$ source .bashrc

$ cd turtlebot3_ws

$ export ROS_DOMAIN_ID="Your Number"
# e.g. export ROS_DOMAIN_ID=11

$ source install/setup.bash

$ ros2 launch turtlebot3_bringup

3.3.3. Run teleoperation node

[Remote PC]

  1. Open a new terminal

  2. Set up ROS environment

    $ source /opt/ros/foxy/setup.bash
  3. (Set up ROS_DOMAIN_ID)

    If you set up ROS_DOMAIN_ID for running turtlebot simulation or physical turtlebot, then you need to set the same ROS_DOMAIN_ID here.

    $ export ROS_DOMAIN_ID="Your Number"
    # e.g. export ROS_DOMAIN_ID=11
  4. Set up turtlebot model

    $ export TURTLEBOT3_MODEL=burger
  5. Run teleoperation node

    $ ros2 run turtlebot3_teleop teleop_keyboard

3.4. Run SLAM nodes

  1. open a new terminal on Remote PC

  2. Set up ROS environment

    $ source /opt/ros/foxy/setup.bash
  3. (Set up ROS_DOMAIN_ID)

    If you set up ROS_DOMAIN_ID for running turtlebot simulation or physical turtlebot, then you need to set the same ROS_DOMAIN_ID here.

    [Remote PC]

    $ export ROS_DOMAIN_ID="Your Number"
    # e.g. export ROS_DOMAIN_ID=11
  4. run the SLAM nodes

    If you are using simulation, you need to use simulation time. You can set use_sim_time to True.

    a. Simulation

    [Remote PC]

    $ ros2 launch turtlebot3_cartographer \ \

    b. For a real robot

    [Remote PC]

    $ ros2 run cartographer_ros occupancy_grid_node -resolution 0.05\
    -publish_period_sec 1.0
    $ ros2 run cartographer_ros cartographer_node\
    /config -configuration_basename turtlebot3_lds_2d.lua
  5. create a map

    Hint: Make sure that the Fixed Frame (in Global Options) in RViz is set to “map”.

    In this way the map is fixed and the robot will move relative to it. The scanner of the Turtlebot3 covers 360 degrees of its surroundings. Thus, if objects are close by to the robot it will start to generate the map.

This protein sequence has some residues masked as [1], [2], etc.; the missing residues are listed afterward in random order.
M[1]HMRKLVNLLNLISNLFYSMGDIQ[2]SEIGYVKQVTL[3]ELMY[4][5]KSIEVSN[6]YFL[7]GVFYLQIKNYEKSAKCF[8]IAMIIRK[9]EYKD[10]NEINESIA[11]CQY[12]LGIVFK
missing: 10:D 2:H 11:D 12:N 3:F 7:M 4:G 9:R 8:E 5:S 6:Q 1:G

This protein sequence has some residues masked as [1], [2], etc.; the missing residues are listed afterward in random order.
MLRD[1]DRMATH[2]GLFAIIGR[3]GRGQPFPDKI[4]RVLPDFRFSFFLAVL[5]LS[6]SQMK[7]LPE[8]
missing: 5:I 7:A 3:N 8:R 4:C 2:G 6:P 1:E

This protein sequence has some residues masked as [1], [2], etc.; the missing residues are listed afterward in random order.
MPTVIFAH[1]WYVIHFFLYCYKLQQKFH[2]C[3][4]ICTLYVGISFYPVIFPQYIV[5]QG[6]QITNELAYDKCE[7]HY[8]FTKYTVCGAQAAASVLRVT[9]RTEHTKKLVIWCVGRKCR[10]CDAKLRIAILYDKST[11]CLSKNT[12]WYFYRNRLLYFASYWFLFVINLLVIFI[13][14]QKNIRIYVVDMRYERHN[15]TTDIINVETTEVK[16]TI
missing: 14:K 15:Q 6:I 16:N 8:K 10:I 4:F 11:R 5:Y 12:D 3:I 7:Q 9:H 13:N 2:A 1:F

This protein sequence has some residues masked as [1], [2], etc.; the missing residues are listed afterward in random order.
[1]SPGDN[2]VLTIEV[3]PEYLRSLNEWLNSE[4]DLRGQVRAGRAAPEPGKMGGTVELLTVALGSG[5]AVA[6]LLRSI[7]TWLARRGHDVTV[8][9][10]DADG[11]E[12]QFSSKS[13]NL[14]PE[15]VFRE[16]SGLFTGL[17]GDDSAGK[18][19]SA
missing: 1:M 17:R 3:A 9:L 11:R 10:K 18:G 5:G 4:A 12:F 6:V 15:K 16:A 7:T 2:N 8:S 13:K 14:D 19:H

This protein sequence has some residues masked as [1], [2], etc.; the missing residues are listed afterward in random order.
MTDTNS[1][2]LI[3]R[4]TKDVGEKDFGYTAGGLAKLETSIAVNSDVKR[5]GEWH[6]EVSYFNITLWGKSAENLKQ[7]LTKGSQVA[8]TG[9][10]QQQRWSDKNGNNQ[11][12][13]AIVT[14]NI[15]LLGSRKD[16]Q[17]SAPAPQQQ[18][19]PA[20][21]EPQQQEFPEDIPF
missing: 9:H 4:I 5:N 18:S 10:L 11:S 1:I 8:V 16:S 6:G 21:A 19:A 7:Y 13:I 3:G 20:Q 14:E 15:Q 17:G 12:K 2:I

Teleoperate the robot through the physical world until the enclosed environment is completely covered in the virtual map.

    The following hints help you to create a nice map:

    * Try to drive as slow as possible
    * Avoid to drive linear and rotate at the same time
    * Do not drive too close to the obstacles

    In the left menu of RViz you can see several display modules. There is e.g. the RobotModel which is virtual visualization of the robot.

    Furthermore, you can visualize the transforms of the available frames by checking the box of tf. Make yourself familiar with the available modules.

    ../../_images/beforemap.pngMap at startup Figure 2: A incomplete map at beginning in the real work setup

    ../../_images/aftermap2.pngFinal Map Figure 3: A complete map at beginning in the real work setup

4. Save the Map

If you are satisfied with your map you can store it. You can save the map.

[Remote PC]

  1. Open a new terminal and enter your workspace

  2. (Set up ROS Domain ID ) Only if you did set up ROS Domain ID before, you need to set up ROS Domain ID here.

  3. run the map saver node.

    $ ros2 run nav2_map_server map_saver_cli 

    You also can define a name of the map by

    ros2 run nav2_map_server map_saver_cli -f my_map

    If the terminal’s path is “your workspace” they can be found in “your workspace” directory. An example of the map.pgm image is given in the following.


The node will create a map.pgm and a map.yaml files in the current directory, which is your workspace directory in this case.

Hint: The signs “~/” is a direct path to the home directory which works from every relative path.